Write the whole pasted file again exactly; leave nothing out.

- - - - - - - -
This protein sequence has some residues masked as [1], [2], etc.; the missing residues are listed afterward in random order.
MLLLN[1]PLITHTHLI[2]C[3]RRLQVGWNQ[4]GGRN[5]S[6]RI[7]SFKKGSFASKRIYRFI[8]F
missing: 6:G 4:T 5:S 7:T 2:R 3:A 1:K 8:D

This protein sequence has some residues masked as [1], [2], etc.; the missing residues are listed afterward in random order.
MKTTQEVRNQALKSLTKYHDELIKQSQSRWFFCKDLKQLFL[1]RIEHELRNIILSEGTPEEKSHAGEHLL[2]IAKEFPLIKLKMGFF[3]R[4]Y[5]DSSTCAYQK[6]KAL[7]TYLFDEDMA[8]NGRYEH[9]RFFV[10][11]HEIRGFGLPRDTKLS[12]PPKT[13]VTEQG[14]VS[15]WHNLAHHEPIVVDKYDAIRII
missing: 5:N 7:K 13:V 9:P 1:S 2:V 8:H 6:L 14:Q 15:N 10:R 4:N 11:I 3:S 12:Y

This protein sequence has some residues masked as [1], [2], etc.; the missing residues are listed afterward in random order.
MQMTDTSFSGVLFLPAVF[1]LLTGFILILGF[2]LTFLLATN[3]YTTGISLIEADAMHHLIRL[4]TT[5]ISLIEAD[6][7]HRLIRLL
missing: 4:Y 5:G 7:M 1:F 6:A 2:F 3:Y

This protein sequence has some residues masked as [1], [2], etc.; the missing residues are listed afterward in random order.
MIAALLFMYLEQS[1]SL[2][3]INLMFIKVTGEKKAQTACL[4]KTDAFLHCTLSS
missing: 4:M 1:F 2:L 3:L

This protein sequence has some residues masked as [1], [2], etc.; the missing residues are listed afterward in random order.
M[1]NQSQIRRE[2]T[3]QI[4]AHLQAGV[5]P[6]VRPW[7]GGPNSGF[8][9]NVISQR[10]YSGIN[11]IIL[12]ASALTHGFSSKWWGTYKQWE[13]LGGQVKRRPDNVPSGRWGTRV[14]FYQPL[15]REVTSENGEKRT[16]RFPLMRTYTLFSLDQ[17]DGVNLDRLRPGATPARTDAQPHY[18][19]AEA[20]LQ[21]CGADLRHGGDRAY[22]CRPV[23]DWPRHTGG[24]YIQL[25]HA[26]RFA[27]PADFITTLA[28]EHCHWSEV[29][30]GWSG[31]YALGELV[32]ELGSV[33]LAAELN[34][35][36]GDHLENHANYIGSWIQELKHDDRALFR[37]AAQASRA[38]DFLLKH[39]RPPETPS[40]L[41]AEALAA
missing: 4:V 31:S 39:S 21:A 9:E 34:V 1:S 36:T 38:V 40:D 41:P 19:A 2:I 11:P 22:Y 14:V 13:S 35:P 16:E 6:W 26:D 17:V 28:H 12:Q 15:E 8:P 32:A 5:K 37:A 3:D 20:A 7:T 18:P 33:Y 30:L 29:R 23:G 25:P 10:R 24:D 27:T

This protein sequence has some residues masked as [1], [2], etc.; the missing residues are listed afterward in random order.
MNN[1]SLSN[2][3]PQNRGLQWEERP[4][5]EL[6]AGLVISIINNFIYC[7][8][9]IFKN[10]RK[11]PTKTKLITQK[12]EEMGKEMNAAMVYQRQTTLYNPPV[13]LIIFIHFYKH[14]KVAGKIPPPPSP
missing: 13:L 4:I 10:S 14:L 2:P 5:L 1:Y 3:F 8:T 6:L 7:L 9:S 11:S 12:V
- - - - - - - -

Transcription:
This protein sequence has some residues masked as [1], [2], etc.; the missing residues are listed afterward in random order.
MLLLN[1]PLITHTHLI[2]C[3]RRLQVGWNQ[4]GGRN[5]S[6]RI[7]SFKKGSFASKRIYRFI[8]F
missing: 6:G 4:T 5:S 7:T 2:R 3:A 1:K 8:D

This protein sequence has some residues masked as [1], [2], etc.; the missing residues are listed afterward in random order.
MKTTQEVRNQALKSLTKYHDELIKQSQSRWFFCKDLKQLFL[1]RIEHELRNIILSEGTPEEKSHAGEHLL[2]IAKEFPLIKLKMGFF[3]R[4]Y[5]DSSTCAYQK[6]KAL[7]TYLFDEDMA[8]NGRYEH[9]RFFV[10][11]HEIRGFGLPRDTKLS[12]PPKT[13]VTEQG[14]VS[15]WHNLAHHEPIVVDKYDAIRII
missing: 5:N 7:K 13:V 9:P 1:S 2:V 8:H 6:L 14:Q 15:N 10:R 4:N 11:I 3:S 12:Y

This protein sequence has some residues masked as [1], [2], etc.; the missing residues are listed afterward in random order.
MQMTDTSFSGVLFLPAVF[1]LLTGFILILGF[2]LTFLLATN[3]YTTGISLIEADAMHHLIRL[4]TT[5]ISLIEAD[6][7]HRLIRLL
missing: 4:Y 5:G 7:M 1:F 6:A 2:F 3:Y

This protein sequence has some residues masked as [1], [2], etc.; the missing residues are listed afterward in random order.
MIAALLFMYLEQS[1]SL[2][3]INLMFIKVTGEKKAQTACL[4]KTDAFLHCTLSS
missing: 4:M 1:F 2:L 3:L

This protein sequence has some residues masked as [1], [2], etc.; the missing residues are listed afterward in random order.
M[1]NQSQIRRE[2]T[3]QI[4]AHLQAGV[5]P[6]VRPW[7]GGPNSGF[8][9]NVISQR[10]YSGIN[11]IIL[12]ASALTHGFSSKWWGTYKQWE[13]LGGQVKRRPDNVPSGRWGTRV[14]FYQPL[15]REVTSENGEKRT[16]RFPLMRTYTLFSLDQ[17]DGVNLDRLRPGATPARTDAQPHY[18][19]AEA[20]LQ[21]CGADLRHGGDRAY[22]CRPV[23]DWPRHTGG[24]YIQL[25]HA[26]RFA[27]PADFITTLA[28]EHCHWSEV[29][30]GWSG[31]YALGELV[32]ELGSV[33]LAAELN[34][35][36]GDHLENHANYIGSWIQELKHDDRALFR[37]AAQASRA[38]DFLLKH[39]RPPETPS[40]L[41]AEALAA
missing: 4:V 31:S 39:S 21:A 9:E 34:V 1:S 36:T 38:V 40:D 41:P 19:A 2:I 11:P 22:Y 14:V 13:S 35:P 16:E 6:W 26:D 17:V 28:H 12:Q 15:E 8:P 32:A 5:K 37:A 3:D 20:A 7:T 18:P 33:Y 30:L 29:R 23:G 25:P 10:R 24:D 27:T

This protein sequence has some residues masked as [1], [2], etc.; the missing residues are listed afterward in random order.
MNN[1]SLSN[2][3]PQNRGLQWEERP[4][5]EL[6]AGLVISIINNFIYC[7][8][9]IFKN[10]RK[11]PTKTKLITQK[12]EEMGKEMNAAMVYQRQTTLYNPPV[13]LIIFIHFYKH[14]KVAGKIPPPPSP
missing: 13:L 4:I 10:S 14:L 2:P 5:L 1:Y 3:F 8:T 6:L 7:L 9:S 11:S 12:V